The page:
Friday, July 30, 2004

The New Republic on Kerry:

"To Kerry supporters who argue otherwise, is it really necessary to point out that Abraham Lincoln and Franklin Roosevelt never saw combat before going on to become America's greatest wartime strategists? Or that the very men who dispatched Kerry to Vietnam were themselves decorated veterans? To be sure, politicians who have served in war have an essential understanding of the horrors of war. But what does it tell us about their strategic wisdom or their fitness to be commander-in-chief? In truth, very little."

Thursday, July 29, 2004

Real Harmony and Apple's dilemma:

"Apple may yet decide to challenge Harmony in court, but it should carefully think through the consequences: Harmony may actually prove beneficial to Apple and the industry as a whole."

Article here.

Thursday, July 15, 2004

"The recent Markman Order may be the first step towards invalidating some of Acacia’s DMT patent claims, but the case still has a long way to go."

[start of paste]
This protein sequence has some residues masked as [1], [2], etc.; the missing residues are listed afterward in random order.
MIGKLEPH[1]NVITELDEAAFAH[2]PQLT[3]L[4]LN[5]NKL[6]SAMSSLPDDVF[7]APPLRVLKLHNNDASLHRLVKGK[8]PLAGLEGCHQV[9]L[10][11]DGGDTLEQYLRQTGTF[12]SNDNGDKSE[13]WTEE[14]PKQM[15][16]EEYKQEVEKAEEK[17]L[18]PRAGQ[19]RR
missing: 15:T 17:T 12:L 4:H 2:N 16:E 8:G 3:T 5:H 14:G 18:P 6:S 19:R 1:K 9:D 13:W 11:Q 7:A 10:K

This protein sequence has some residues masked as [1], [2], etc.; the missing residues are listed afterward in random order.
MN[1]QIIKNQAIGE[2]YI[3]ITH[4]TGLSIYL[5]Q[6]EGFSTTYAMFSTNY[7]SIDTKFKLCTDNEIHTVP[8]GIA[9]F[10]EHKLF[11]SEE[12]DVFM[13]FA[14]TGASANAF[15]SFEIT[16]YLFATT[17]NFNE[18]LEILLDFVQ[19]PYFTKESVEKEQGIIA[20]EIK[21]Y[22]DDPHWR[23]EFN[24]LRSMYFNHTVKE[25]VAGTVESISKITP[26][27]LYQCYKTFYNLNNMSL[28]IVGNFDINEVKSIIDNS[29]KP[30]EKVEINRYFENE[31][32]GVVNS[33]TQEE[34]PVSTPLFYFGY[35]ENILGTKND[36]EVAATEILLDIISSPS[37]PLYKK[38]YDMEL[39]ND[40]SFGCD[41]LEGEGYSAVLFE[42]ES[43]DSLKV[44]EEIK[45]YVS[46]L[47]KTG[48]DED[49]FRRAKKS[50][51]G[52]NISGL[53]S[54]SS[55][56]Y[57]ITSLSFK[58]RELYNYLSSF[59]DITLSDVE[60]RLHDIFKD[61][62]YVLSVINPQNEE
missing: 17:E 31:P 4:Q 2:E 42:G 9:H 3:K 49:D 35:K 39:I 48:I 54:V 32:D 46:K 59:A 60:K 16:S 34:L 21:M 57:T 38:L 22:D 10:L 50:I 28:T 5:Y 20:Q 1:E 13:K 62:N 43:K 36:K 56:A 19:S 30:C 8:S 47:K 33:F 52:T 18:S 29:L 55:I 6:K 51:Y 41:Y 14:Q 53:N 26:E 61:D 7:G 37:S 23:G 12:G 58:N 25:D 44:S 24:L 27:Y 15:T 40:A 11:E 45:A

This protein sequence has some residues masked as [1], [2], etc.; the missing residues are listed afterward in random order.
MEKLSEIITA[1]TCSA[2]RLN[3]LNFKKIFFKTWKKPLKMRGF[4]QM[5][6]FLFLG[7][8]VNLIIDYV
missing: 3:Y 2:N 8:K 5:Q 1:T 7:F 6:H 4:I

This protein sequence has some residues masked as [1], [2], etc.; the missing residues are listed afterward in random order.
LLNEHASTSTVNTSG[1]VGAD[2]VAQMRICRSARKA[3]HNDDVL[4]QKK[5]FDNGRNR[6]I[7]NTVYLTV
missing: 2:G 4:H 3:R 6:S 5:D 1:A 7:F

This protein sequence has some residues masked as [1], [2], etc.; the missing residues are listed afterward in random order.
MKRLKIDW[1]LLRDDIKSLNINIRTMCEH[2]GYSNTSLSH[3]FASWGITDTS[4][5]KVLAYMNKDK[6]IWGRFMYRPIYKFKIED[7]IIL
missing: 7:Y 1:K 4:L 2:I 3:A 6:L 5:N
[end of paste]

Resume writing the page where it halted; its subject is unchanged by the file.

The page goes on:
Acacia's lawsuit strategy on streaming media may not be as sound as it thought.

Wednesday, July 14, 2004

Latest Publisher's Lunch on why science fiction books are hard to film:

"It took almost 44 years to bring Isaac Asimov's I, ROBOT to the screen and "the story bears little resemblance to Asimov's work," so the LA Times looks at how "Hollywood loves science fiction movies, but it's seriously conflicted about science fiction books." They say only two of the 51 novels to win the Hugo Award have been turned into movies.

One case study cited is the tortured path of the classic ENDER'S GAME, which has sold over 5 million copies worldwide. Optioned several times, right now it's in development at Warner Bros., with Wolfgang Peterson attached to direct. Author Orson Scott Card says, "The problems that have plagued 'Ender's Game' are the same that have plagued other award-winning science fiction books. Science fiction is set in a world contrary to our reality, so you have to have an explanation. And explanation time on screen is unbelievably dull."